The ECB acts, cautiously; Spain’s drama escalates

Following, if gingerly, in the steps of the Federal Reserve, the European Central Bank (ECB) said it would begin to cut back its quantitative easing program in January by reducing its monthly purchase of bonds to €30 billion a month from €60 billion. However, the bank was seen as hedging its bets when it said it would keep buying bonds through September 2018 and also leave its record-low interest rate unchanged, sending the euro down against the dollar. The ECB’s President Mario Draghi cited “unabated growth momentum” in the eurozone, but also said the bank “stands ready” to adjust its plan if need be. The step came despite sluggish inflation, continued uncertainty over the Brexit and the turmoil in Spain where the federal government responded to Catalonia’s move to secede by dismissing the separatist leadership, dissolving parliament and calling for new elections.

Oil’s rally continues

The recent rally in the price of oil continued last week partly because analysts have concluded that the Organization of the Petroleum Exporting Countries would extend its production cuts. U.S. crude climbed to $53.90 a barrel, its highest level in six months, while Brent crude hit a two-year high of $60.44. The rally did not help the shares of Exxon Mobil or Chevron last week, despite the two companies reporting that profits were up 50% in the third quarter. In other news, new home sales jumped 18.9% in September from August to an annualized pace of 667,000, the best month-over-month gain since 2007; sales surged 25.8% in the South, possibly because of the hurricanes, but were solid nationwide. The National Association of Realtors reported that its Pending Home Sales Index was unchanged in September from the month before at 106.0, down 3.5% from a year earlier. Retail inventories were off 0.1% in September from August’s revised gain of 0.6%. The University of Michigan’s Consumer Sentiment Index was 100.7 in October, with the index finishing the month above 100 for the first time since 2004. And, first-time jobless claims for the week ending Oct. 21 rose 10,000 to 233,000; the four-week moving average fell 9,000 to 239,500.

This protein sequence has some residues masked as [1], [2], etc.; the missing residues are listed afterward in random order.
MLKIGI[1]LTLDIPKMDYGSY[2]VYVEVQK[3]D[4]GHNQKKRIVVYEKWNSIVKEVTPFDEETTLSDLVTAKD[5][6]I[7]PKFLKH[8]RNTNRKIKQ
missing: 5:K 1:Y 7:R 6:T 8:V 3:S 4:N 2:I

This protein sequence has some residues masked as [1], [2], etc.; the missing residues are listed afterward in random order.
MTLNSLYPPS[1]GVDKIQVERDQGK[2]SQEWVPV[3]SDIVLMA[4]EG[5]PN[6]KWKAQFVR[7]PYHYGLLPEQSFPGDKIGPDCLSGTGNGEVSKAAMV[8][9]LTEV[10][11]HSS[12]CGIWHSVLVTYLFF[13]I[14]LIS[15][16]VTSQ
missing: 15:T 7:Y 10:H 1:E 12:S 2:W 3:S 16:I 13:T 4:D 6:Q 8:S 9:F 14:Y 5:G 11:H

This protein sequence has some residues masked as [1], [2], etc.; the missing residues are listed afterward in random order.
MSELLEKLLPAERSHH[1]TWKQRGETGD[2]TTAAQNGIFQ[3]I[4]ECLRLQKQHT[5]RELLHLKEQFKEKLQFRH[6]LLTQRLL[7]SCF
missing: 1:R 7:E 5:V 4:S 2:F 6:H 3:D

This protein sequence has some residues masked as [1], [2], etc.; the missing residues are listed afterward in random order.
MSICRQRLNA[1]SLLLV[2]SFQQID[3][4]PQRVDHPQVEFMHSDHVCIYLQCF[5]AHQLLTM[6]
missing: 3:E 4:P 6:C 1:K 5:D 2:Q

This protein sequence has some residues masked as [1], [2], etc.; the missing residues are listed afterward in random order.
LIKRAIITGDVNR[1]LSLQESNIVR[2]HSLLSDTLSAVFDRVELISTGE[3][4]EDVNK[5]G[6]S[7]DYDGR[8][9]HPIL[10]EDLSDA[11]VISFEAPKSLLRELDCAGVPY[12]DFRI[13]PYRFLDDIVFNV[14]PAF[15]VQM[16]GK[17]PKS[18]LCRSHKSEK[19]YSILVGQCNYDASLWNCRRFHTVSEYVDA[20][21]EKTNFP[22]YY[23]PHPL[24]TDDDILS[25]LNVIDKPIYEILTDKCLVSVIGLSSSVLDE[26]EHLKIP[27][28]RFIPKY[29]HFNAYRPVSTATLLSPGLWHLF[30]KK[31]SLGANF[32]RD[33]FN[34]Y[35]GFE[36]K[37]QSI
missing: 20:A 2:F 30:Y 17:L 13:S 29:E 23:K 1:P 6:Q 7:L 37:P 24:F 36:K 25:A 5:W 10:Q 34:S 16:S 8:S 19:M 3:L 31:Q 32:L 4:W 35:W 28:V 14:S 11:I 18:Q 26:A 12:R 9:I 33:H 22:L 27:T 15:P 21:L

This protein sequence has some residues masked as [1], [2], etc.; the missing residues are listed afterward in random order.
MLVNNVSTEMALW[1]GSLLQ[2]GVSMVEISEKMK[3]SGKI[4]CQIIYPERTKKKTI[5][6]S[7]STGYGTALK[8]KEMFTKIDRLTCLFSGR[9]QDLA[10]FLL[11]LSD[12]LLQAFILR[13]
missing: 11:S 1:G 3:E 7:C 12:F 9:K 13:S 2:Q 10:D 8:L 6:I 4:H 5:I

A look ahead

This week’s long list of reports will include updates on personal consumption expenditures, the S&P CoreLogic Case-Shiller Home Price Index, the Institute for Supply Management’s Manufacturing and Non-Manufacturing Indexes, construction spending, vehicle sales, the trade balance, factory orders, orders for durable and capital goods, and nonfarm productivity. The Fed will meet this week – it’s not expected to raise its rate until December – as will the Bank of England, which may raise its benchmark rate for the first time in a decade. And on Friday, the government will announce the U.S. jobless rate for October, forecast to remain unchanged at 4.2%.